Government Interference

General Electric Co has pulled the plug on the agreed $3.3 billion sale of its appliance business to Sweden’s Electrolux AB, bowing to pressure from the US Justice Department which wanted to block the transaction on antitrust grounds.

DoJ’s sham beef was that the deal would likely—notice that: not definitely would—lead to

less competition, higher prices and fewer options for millions of Americans who buy major cooking appliances each year.

Let’s leave aside the fact that GE’s appliance business, like appliance businesses generally, is a low margin, slow growing enterprise and that these characteristics don’t lend themselves overmuch to monopolies or to declining competition. Indeed, competition must heat up even more for such enterprises to survive.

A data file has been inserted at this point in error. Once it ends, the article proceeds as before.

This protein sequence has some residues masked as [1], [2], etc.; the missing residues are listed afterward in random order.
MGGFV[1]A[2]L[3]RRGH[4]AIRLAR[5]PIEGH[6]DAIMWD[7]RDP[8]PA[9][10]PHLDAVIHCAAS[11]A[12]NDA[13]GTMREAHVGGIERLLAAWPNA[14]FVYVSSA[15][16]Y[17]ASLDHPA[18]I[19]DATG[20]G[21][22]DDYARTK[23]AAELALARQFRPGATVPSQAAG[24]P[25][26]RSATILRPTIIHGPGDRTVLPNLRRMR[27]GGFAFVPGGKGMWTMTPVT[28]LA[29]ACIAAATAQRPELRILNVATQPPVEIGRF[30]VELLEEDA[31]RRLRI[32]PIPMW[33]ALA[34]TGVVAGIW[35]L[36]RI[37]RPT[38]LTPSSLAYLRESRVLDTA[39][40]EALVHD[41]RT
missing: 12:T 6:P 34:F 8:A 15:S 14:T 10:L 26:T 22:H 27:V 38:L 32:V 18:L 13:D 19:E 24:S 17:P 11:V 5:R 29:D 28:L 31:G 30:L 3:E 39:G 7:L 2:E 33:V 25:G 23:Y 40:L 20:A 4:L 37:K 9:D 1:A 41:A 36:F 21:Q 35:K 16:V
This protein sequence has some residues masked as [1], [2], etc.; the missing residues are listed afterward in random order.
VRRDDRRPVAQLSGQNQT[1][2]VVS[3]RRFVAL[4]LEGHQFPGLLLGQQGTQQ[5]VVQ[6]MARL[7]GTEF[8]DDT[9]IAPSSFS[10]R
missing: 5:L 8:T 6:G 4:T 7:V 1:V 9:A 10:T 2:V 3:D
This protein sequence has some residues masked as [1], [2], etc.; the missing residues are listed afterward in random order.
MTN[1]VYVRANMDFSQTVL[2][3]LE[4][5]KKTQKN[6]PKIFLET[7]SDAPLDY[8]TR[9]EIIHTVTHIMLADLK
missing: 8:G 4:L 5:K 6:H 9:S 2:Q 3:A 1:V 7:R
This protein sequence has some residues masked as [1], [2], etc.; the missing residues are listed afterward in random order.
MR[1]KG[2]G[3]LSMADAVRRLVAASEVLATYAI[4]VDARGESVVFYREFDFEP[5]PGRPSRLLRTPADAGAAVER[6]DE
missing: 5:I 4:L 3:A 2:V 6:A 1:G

No, the important thing is that monopoly power, in and of itself, is not against the law, it does not violate antitrust law. Only the abuse of that power is illegal.

Might the sale have led to abuse? Sure. But that’s speculative. Under American law, speculation isn’t grounds for interference, only the actual commission of a law-breaking act can be sanctioned.

DoJ’s interference in this deal, this private enterprises’ voluntarily entered into exchange, to the point that it successfully blew up the pending agreement, is Big Government overreach. It’s prior restraint, and it stinks.

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